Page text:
I did not know how much I needed The Impossible Fortress when I picked it up yesterday evening. I had this sinking feeling of despair and the book I was reading was in an unhappy place and I wanted something to lift my mood. I picked up The Impossible Fortress, started at the first chapter and fell quickly and deeply in love with the quirky nerd Billy Marvin.
Billy is one of those kids of whom teachers and administration despair. He’s unlucky enough to be born before people in education realized that computer skills were important and meaningful. He spends his time thinking of how to write computer games, neglecting his course and failing. For the people who make the decisions, though, that does not compute.
It’s the 80s and Playboy has just published the famous issue featuring Vanna White. Billy and his friends obsess over the idea of getting their own copy, but the only ones for sale in their town are safely behind the desk and Zelinsky’s and he won’t be selling to any minors. They dream up this idea of getting a copy, photocopying the photos and selling them and making a lot of money. Unfortunately, the one soliciting the investments and holding the money loses it, making it imperative they succeed at their caper as there is no way to pay the money back if they fail.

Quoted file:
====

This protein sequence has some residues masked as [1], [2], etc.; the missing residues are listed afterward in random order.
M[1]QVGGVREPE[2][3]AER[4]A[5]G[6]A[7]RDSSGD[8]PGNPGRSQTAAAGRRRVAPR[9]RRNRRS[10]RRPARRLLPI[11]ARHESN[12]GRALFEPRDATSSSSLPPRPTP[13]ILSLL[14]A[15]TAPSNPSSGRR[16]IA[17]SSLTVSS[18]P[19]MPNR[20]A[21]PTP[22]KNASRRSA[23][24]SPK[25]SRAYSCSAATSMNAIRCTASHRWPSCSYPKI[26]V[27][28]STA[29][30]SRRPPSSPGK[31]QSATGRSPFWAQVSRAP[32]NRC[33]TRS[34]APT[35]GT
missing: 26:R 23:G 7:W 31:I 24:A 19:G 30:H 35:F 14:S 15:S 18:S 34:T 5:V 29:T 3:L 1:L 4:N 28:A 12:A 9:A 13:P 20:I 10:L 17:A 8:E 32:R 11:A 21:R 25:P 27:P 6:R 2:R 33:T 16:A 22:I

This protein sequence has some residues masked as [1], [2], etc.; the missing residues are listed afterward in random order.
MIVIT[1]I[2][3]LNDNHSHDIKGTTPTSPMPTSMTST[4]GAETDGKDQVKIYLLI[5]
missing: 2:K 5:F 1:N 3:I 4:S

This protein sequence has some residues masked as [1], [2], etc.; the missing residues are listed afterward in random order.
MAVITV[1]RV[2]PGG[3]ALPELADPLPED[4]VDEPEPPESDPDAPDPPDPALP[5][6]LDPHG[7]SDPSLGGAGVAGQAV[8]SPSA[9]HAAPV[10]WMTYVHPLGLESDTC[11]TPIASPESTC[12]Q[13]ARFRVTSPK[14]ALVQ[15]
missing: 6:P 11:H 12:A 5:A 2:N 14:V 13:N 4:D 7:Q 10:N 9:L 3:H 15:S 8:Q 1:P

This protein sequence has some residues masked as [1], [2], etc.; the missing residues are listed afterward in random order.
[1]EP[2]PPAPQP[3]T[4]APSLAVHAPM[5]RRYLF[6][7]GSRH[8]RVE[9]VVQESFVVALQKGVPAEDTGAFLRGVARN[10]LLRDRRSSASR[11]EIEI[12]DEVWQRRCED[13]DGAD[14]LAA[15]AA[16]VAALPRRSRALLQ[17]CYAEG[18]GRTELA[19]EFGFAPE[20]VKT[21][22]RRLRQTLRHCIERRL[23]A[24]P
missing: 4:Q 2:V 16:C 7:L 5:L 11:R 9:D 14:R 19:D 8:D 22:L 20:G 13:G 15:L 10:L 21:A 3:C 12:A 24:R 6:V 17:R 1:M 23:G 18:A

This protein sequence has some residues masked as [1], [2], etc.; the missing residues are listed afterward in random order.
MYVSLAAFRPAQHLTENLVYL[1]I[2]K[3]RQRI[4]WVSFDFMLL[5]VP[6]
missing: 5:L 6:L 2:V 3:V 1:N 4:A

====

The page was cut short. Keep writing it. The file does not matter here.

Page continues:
Billy takes on the last of getting the alarm code to Zelinsky’s by romancing his daughter Mary, less out of serious desire to carry out their ridiculous caper, but more out of a personal connection he felt for Mary, Zelinsky’s slightly zaftig daughter. They had all gone into Zelinsky’s to try to appear old enough to buy the magazine and in talking to Mary, Bill found a fellow nerd.
Together Mary and Billy begin working on Billy’s game The Impossible Fortress in hopes of winning a high end computer in a contest, but during their hours of work, their friendship grows. Billy is even falling for her a little bit and all the urging of his increasingly desperate friends to get that code divides his loyalties. Billy desperately wants to do the right thing by everyone and there’s no way out.
Jason Rekulak created a web-based version of Mary and Billy’s game that you can play. It will feel like playing on an old Commodore. I have never used a Commodore, but it definitely feels like early, early games. It also feels very much like Billy’s odyssey near the end of the book. He really does have to storm a fortress.
I loved this book and not just because I read it on a day when I really needed it. I love the humor and the humanity of it. I love how completely it places us into the 80s, the powerful sense of place…particularly during that grueling effort by Charlie and his friends to reach their own impossible fortress. I love the celebration of geekdom, the unapologetic love of games and computers and friendship that animate this wonderful book. It’s heartwarming without sentimentality, funny without cruelty and engaging without artifice. I hope you put it on your list because I know you will love it.
The Impossible Fortress will be released on February 17, 2017. I received an Advance Reader’s Copy from Simon & Schuster in a Shelf Awareness drawing.